What is a Diagnostic Review?
Before exploring the function and content of a Diagnostic Review lets understand what we mean.
Diagnostic – Refers to something that is used to determine the cause or disorder in a function/ organization.
Review – A commentary, often with criticism or correction. Also a report providing a critical consideration of a work or activity.
A diagnostic review examines an organizations management and financial systems and practices. Diagnostic reviews are generally at a strategic level and not audits and do not track individual items of expenditure or process actions. Nor do they provide a pass or fail assessment of an organizations management system. Rather, they provide leaders and stakeholders with information to act upon.
The review process should consist of a measurable assessment of key elements of your organization. It uses proven criteria for assessment and a full report that highlights current situation, progress to date, improvement opportunities and proposed action plans.
A holistic Diagnostic Review will cover all of the PRIMO-F areas of your organization or business, including the systems and controls in each.
The Diagnostic Review process should involve four groups of people:
- Board or Owners
- Other strategic stakeholders
In addition it should include information from two external groups:
The objective being to establish a 360 view of the current status at a given point (snapshot) in time. Many diagnostic reviews fail as they neglect to capture wide enough perceptions on what is occurring withing an organization.
Know where you are before taking your first step
If you plan to go to New Zealand or Australia, your first step will be very different if starting from the UK or the US. While this analogy may seem obvious when in the context of travel, it is less so in the context of organizational change. But the situation is the same. Your route to your destination , vision or goal, will vary Dependant on your current position, from a skill and a cultural point of view.
Every organizational change intervention has improvement as it’s ambition some where along the line. We know from research that change is best perceived as something that people have already achieved, and that they have learned from their experiences. By positioning change as the norm rather than a feared future uncertainty, we can help people prepare for ‘the stability of continuous change’.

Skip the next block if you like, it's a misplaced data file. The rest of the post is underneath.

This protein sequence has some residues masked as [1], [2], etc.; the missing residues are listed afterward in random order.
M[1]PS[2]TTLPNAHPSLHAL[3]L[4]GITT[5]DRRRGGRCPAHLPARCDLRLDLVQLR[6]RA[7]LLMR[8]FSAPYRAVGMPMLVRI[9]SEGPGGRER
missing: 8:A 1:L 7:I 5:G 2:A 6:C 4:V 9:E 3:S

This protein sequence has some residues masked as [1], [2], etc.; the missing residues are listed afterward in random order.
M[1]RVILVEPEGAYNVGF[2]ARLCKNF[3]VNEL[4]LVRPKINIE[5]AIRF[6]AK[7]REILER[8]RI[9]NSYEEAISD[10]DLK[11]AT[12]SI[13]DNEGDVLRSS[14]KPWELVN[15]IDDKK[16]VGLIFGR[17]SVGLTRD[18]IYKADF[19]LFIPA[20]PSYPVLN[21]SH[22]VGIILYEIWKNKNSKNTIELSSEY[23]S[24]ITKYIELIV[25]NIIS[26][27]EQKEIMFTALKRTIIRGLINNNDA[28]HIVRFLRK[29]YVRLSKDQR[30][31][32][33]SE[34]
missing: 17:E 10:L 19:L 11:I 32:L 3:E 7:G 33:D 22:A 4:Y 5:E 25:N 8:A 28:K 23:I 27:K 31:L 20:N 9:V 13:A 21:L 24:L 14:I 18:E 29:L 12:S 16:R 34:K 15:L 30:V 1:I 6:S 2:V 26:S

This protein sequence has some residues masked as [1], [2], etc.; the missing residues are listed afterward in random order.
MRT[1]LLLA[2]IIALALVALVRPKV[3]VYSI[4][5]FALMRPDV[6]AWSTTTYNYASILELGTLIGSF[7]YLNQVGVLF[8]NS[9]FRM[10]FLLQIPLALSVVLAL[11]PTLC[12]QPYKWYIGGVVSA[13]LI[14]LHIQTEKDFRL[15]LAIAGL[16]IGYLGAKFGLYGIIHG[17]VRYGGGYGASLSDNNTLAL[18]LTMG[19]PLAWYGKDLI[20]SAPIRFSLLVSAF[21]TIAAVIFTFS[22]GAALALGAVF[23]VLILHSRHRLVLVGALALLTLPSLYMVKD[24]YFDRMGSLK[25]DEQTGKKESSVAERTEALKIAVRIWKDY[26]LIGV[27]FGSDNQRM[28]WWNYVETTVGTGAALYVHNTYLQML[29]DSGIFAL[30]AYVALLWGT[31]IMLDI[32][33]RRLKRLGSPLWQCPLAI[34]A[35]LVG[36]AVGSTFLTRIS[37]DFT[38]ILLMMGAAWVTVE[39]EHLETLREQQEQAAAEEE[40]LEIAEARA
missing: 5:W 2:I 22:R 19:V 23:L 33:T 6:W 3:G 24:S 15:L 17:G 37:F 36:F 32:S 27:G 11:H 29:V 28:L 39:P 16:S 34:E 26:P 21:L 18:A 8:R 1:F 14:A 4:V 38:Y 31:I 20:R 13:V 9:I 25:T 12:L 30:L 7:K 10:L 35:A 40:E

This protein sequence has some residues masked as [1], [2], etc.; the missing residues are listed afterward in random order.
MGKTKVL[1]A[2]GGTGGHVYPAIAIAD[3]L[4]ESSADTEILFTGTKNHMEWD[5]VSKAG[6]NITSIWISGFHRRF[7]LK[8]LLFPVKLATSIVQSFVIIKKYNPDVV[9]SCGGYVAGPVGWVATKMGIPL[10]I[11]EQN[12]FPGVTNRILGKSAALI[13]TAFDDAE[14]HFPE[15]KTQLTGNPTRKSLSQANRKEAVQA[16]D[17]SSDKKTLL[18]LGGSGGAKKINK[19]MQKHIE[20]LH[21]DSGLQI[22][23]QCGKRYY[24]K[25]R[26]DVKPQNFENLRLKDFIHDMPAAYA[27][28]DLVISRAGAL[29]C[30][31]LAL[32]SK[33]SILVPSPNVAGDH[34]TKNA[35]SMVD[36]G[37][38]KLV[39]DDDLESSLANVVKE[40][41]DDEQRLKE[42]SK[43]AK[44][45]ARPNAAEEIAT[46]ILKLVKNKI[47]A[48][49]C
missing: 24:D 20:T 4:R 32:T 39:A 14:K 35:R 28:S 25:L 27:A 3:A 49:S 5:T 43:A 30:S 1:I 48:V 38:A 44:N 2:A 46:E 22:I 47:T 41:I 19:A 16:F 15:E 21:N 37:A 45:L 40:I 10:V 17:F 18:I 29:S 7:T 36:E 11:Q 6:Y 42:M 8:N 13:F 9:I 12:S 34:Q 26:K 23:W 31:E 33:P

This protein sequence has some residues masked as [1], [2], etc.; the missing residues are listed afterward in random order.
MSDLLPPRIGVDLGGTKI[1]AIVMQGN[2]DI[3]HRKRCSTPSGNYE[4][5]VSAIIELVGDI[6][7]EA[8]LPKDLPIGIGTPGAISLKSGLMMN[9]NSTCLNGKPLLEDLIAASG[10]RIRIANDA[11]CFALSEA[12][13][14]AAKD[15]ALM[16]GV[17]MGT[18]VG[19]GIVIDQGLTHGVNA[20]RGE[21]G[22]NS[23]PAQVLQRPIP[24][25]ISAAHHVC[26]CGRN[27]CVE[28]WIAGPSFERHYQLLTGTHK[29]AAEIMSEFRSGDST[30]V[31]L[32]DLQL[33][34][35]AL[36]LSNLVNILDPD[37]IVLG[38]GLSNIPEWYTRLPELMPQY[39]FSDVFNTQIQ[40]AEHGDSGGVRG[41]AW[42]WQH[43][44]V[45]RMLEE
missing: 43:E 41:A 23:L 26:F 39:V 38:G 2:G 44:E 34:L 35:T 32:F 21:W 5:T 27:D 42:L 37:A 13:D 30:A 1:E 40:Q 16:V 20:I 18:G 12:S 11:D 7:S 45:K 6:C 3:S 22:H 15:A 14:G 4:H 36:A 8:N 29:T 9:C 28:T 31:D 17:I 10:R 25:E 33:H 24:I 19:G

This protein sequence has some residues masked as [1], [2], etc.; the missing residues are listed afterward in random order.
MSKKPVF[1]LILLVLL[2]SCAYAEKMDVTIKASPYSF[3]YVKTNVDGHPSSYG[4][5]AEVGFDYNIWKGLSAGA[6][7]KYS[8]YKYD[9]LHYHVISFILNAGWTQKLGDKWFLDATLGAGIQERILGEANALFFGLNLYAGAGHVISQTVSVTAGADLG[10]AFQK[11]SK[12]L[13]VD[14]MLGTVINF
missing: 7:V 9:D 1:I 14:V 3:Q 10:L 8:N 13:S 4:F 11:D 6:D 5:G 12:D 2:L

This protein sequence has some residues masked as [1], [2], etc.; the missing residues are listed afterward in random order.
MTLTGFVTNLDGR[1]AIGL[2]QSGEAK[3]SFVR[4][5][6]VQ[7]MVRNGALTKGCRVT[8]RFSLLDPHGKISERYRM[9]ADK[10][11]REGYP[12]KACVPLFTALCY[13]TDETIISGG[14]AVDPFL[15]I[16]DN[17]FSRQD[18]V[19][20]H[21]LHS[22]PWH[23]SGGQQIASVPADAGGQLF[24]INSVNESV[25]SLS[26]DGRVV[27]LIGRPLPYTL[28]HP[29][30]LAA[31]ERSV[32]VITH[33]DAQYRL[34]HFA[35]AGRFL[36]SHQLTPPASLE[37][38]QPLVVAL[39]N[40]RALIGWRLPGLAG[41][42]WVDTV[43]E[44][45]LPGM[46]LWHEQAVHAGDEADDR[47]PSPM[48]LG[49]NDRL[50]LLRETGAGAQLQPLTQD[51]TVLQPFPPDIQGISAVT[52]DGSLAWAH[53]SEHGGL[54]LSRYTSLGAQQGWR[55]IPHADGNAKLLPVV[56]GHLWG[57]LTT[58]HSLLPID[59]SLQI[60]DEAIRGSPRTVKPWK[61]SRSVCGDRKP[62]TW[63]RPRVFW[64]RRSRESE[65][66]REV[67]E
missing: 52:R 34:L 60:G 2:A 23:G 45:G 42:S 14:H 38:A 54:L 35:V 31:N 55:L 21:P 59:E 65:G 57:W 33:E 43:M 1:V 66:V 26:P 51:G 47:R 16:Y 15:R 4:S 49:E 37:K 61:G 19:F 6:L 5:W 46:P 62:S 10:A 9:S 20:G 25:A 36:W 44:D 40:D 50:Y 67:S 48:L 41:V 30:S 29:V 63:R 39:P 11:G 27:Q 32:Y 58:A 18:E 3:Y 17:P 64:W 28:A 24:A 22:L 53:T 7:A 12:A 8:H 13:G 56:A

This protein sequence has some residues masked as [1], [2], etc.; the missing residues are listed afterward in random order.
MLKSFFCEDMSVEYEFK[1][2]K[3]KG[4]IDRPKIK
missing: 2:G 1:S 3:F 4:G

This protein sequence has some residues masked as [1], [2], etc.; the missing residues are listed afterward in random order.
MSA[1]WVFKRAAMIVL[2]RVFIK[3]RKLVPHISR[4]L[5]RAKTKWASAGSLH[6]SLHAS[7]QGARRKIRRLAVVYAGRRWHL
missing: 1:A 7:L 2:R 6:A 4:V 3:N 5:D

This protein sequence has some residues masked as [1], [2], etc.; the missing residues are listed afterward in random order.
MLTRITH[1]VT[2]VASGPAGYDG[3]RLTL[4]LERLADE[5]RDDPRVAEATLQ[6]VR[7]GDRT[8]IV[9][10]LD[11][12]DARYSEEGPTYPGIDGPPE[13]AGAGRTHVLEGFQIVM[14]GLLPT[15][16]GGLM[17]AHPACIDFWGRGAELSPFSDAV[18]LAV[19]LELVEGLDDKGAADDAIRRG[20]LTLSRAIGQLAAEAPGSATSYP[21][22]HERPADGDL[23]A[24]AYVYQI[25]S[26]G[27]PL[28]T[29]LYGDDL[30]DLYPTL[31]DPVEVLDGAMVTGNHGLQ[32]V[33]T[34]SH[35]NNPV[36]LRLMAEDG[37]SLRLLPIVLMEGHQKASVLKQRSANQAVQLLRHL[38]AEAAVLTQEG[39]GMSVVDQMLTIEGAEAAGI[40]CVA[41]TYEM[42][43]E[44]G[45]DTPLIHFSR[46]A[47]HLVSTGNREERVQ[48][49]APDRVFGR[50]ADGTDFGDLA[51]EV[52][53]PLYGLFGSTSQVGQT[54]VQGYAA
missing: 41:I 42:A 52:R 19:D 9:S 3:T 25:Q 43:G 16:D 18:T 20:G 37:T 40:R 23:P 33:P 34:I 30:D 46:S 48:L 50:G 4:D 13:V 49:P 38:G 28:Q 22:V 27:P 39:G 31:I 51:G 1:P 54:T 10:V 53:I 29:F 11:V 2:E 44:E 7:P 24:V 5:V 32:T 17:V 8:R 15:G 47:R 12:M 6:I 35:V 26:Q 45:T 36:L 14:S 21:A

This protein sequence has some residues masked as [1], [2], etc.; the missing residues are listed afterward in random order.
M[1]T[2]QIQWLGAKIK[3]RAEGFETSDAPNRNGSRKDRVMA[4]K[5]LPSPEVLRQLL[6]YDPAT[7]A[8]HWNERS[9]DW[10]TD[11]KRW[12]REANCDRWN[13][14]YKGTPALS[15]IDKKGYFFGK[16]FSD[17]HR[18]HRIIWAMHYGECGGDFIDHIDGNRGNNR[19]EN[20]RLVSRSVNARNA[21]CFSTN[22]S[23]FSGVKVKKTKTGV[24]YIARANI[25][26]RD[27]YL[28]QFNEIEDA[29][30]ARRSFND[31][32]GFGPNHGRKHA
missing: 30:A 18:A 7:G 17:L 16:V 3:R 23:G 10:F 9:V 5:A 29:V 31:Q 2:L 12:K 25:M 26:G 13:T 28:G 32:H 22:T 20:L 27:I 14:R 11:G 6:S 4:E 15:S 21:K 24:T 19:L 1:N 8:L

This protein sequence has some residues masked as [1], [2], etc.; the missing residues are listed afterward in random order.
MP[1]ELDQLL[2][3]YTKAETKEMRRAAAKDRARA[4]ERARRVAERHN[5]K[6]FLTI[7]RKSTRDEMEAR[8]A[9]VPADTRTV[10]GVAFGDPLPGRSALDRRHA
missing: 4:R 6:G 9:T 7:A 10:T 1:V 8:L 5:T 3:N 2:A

Using organizational diagnostic reviews as a tool for identifying “where are we now” can enable us to identify strengths and weaknesses that need to be addressed as part of our change journey.
One of the reasons that change and improvement initiatives fail is that the aims and objectives are either too vague or poorly communicated. Having definitions for all the elements we are looking to address is critical. These may be scores or indicators as part of a commercial organizational diagnostic review tool, or they may be KPIs or CSFs
The Business Improvement Review is a holistic diagnostic review tool which takes into account the vision/ mission, measure the culture and explores the strengths & weaknesses of the management and systems in which the business operates. the BIR is like a GPS for your organization. It will tell you where you are now, and with the right implementation strategy it can help you plot a route to your desired destination.
- The strengths and weaknesses of its People
- The strengths and weaknesses of its Resources
- The strengths and weaknesses of its Innovation
- The strengths and weaknesses of its Marketing & Sales
- The strengths and weaknesses of its Operations (Products & Processes)
- The strengths and weaknesses of its Finance systems and cash-flow
A Diagnostic Review Case Study
Case Study Ltd is based in Feltham, the company designs, manufactures and supplies XXXXXX and associated equipment. It operates in a niche, yet growing market. Clients are first-class names, principally major corporate’s and international organizations.
Business is competitive. Larger rivals are often able to compete successfully in terms of price through their associations with raw material suppliers.
The company experienced losses five years ago as a result of losing a significant contract. Sales have subsequently been rebuilt from £1.2m to £2.5m for the year ended March 19xx. T/o fye March 19xx is projected at £2.8m.
There are fifty five staff at Feltham, led by Managing Director and supported by company accountant. The remaining management team comprises the chief engineer, quality and purchasing managers, the production planner and shop-floor supervisor.
1. Business Issues arising from the Diagnostic Review
The following key business issues have been established through the process of questionnaires and interviews:
- The company overall has a sound level of knowledge of the industry. It believes it has good products, a customer focused outlook and good relations with suppliers and key existing clients.